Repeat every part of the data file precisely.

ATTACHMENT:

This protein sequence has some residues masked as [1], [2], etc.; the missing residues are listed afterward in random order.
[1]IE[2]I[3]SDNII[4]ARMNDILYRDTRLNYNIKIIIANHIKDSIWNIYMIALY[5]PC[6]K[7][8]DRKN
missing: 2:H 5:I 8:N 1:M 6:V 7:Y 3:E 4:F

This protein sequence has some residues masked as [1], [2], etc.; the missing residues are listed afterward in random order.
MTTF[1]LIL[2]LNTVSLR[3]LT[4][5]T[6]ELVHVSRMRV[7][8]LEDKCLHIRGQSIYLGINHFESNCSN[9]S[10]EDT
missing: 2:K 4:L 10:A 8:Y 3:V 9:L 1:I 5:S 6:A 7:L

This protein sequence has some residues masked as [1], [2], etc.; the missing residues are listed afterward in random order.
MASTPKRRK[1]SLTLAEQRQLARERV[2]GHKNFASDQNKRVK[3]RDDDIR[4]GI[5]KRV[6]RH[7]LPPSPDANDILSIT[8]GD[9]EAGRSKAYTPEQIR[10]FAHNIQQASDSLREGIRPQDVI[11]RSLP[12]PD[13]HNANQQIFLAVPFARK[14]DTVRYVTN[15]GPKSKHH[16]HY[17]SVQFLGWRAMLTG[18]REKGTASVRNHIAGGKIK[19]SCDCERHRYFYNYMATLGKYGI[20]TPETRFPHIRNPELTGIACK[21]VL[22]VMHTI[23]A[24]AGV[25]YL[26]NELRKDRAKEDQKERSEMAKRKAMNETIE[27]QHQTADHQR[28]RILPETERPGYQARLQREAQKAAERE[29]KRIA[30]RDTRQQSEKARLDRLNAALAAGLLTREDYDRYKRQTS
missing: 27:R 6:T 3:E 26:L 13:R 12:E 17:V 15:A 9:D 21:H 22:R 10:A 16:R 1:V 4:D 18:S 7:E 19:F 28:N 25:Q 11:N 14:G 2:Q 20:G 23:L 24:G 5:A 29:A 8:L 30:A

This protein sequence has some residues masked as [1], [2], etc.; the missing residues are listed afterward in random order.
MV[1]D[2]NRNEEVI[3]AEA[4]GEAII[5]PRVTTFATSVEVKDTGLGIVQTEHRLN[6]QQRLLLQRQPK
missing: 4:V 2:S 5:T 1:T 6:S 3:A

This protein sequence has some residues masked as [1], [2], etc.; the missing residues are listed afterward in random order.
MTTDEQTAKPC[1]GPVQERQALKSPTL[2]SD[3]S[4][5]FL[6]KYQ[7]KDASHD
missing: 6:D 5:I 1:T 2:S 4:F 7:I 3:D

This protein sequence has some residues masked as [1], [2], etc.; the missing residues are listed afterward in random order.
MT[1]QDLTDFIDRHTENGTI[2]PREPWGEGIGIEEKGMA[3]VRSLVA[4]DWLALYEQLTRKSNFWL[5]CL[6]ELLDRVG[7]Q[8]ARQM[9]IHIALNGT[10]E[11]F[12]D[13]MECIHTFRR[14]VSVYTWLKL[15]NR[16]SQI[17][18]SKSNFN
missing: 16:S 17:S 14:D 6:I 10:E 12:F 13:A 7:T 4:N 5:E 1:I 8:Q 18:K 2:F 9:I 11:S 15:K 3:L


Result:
This protein sequence has some residues masked as [1], [2], etc.; the missing residues are listed afterward in random order.
[1]IE[2]I[3]SDNII[4]ARMNDILYRDTRLNYNIKIIIANHIKDSIWNIYMIALY[5]PC[6]K[7][8]DRKN
missing: 2:H 5:I 8:N 1:M 6:V 7:Y 3:E 4:F

This protein sequence has some residues masked as [1], [2], etc.; the missing residues are listed afterward in random order.
MTTF[1]LIL[2]LNTVSLR[3]LT[4][5]T[6]ELVHVSRMRV[7][8]LEDKCLHIRGQSIYLGINHFESNCSN[9]S[10]EDT
missing: 2:K 4:L 10:A 8:Y 3:V 9:L 1:I 5:S 6:A 7:L

This protein sequence has some residues masked as [1], [2], etc.; the missing residues are listed afterward in random order.
MASTPKRRK[1]SLTLAEQRQLARERV[2]GHKNFASDQNKRVK[3]RDDDIR[4]GI[5]KRV[6]RH[7]LPPSPDANDILSIT[8]GD[9]EAGRSKAYTPEQIR[10]FAHNIQQASDSLREGIRPQDVI[11]RSLP[12]PD[13]HNANQQIFLAVPFARK[14]DTVRYVTN[15]GPKSKHH[16]HY[17]SVQFLGWRAMLTG[18]REKGTASVRNHIAGGKIK[19]SCDCERHRYFYNYMATLGKYGI[20]TPETRFPHIRNPELTGIACK[21]VL[22]VMHTI[23]A[24]AGV[25]YL[26]NELRKDRAKEDQKERSEMAKRKAMNETIE[27]QHQTADHQR[28]RILPETERPGYQARLQREAQKAAERE[29]KRIA[30]RDTRQQSEKARLDRLNAALAAGLLTREDYDRYKRQTS
missing: 27:R 6:T 3:E 26:L 13:R 12:E 17:V 15:A 9:D 21:H 22:R 10:A 16:R 1:V 4:D 18:S 7:E 19:F 28:N 25:Q 11:N 14:G 2:Q 20:G 23:L 24:G 5:A 29:A 8:L 30:A

This protein sequence has some residues masked as [1], [2], etc.; the missing residues are listed afterward in random order.
MV[1]D[2]NRNEEVI[3]AEA[4]GEAII[5]PRVTTFATSVEVKDTGLGIVQTEHRLN[6]QQRLLLQRQPK
missing: 4:V 2:S 5:T 1:T 6:S 3:A

This protein sequence has some residues masked as [1], [2], etc.; the missing residues are listed afterward in random order.
MTTDEQTAKPC[1]GPVQERQALKSPTL[2]SD[3]S[4][5]FL[6]KYQ[7]KDASHD
missing: 6:D 5:I 1:T 2:S 4:F 7:I 3:D

This protein sequence has some residues masked as [1], [2], etc.; the missing residues are listed afterward in random order.
MT[1]QDLTDFIDRHTENGTI[2]PREPWGEGIGIEEKGMA[3]VRSLVA[4]DWLALYEQLTRKSNFWL[5]CL[6]ELLDRVG[7]Q[8]ARQM[9]IHIALNGT[10]E[11]F[12]D[13]MECIHTFRR[14]VSVYTWLKL[15]NR[16]SQI[17][18]SKSNFN
missing: 16:S 17:S 14:D 6:I 10:E 12:F 13:A 7:T 4:N 5:E 1:I 8:Q 18:K 2:F 9:I 11:S 15:K 3:L